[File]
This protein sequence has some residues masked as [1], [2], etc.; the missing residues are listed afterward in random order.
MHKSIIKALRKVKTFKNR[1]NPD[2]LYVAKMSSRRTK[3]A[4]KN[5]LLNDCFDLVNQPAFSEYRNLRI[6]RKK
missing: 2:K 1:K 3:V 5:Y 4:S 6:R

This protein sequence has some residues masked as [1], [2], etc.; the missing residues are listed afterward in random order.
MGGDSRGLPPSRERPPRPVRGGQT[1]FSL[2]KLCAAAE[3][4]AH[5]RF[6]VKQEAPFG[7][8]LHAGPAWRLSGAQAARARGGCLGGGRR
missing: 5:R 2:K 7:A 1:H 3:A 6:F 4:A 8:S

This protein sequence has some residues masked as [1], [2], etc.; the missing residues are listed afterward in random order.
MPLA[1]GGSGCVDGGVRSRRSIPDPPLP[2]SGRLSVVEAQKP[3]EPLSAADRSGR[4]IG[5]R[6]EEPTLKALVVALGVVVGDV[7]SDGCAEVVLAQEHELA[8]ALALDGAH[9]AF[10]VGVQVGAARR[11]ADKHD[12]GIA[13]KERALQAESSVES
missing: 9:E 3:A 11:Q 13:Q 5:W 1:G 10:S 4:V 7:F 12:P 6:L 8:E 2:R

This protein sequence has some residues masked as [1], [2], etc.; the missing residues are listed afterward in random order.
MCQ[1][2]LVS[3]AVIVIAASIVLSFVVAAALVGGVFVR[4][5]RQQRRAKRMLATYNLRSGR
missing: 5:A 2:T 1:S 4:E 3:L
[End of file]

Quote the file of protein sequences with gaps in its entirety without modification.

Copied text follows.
This protein sequence has some residues masked as [1], [2], etc.; the missing residues are listed afterward in random order.
MHKSIIKALRKVKTFKNR[1]NPD[2]LYVAKMSSRRTK[3]A[4]KN[5]LLNDCFDLVNQPAFSEYRNLRI[6]RKK
missing: 2:K 1:K 3:V 5:Y 4:S 6:R

This protein sequence has some residues masked as [1], [2], etc.; the missing residues are listed afterward in random order.
MGGDSRGLPPSRERPPRPVRGGQT[1]FSL[2]KLCAAAE[3][4]AH[5]RF[6]VKQEAPFG[7][8]LHAGPAWRLSGAQAARARGGCLGGGRR
missing: 5:R 2:K 7:A 1:H 3:A 6:F 4:A 8:S

This protein sequence has some residues masked as [1], [2], etc.; the missing residues are listed afterward in random order.
MPLA[1]GGSGCVDGGVRSRRSIPDPPLP[2]SGRLSVVEAQKP[3]EPLSAADRSGR[4]IG[5]R[6]EEPTLKALVVALGVVVGDV[7]SDGCAEVVLAQEHELA[8]ALALDGAH[9]AF[10]VGVQVGAARR[11]ADKHD[12]GIA[13]KERALQAESSVES
missing: 9:E 3:A 11:Q 13:Q 5:W 1:G 10:S 4:V 7:F 12:P 6:L 8:E 2:R

This protein sequence has some residues masked as [1], [2], etc.; the missing residues are listed afterward in random order.
MCQ[1][2]LVS[3]AVIVIAASIVLSFVVAAALVGGVFVR[4][5]RQQRRAKRMLATYNLRSGR
missing: 5:A 2:T 1:S 4:E 3:L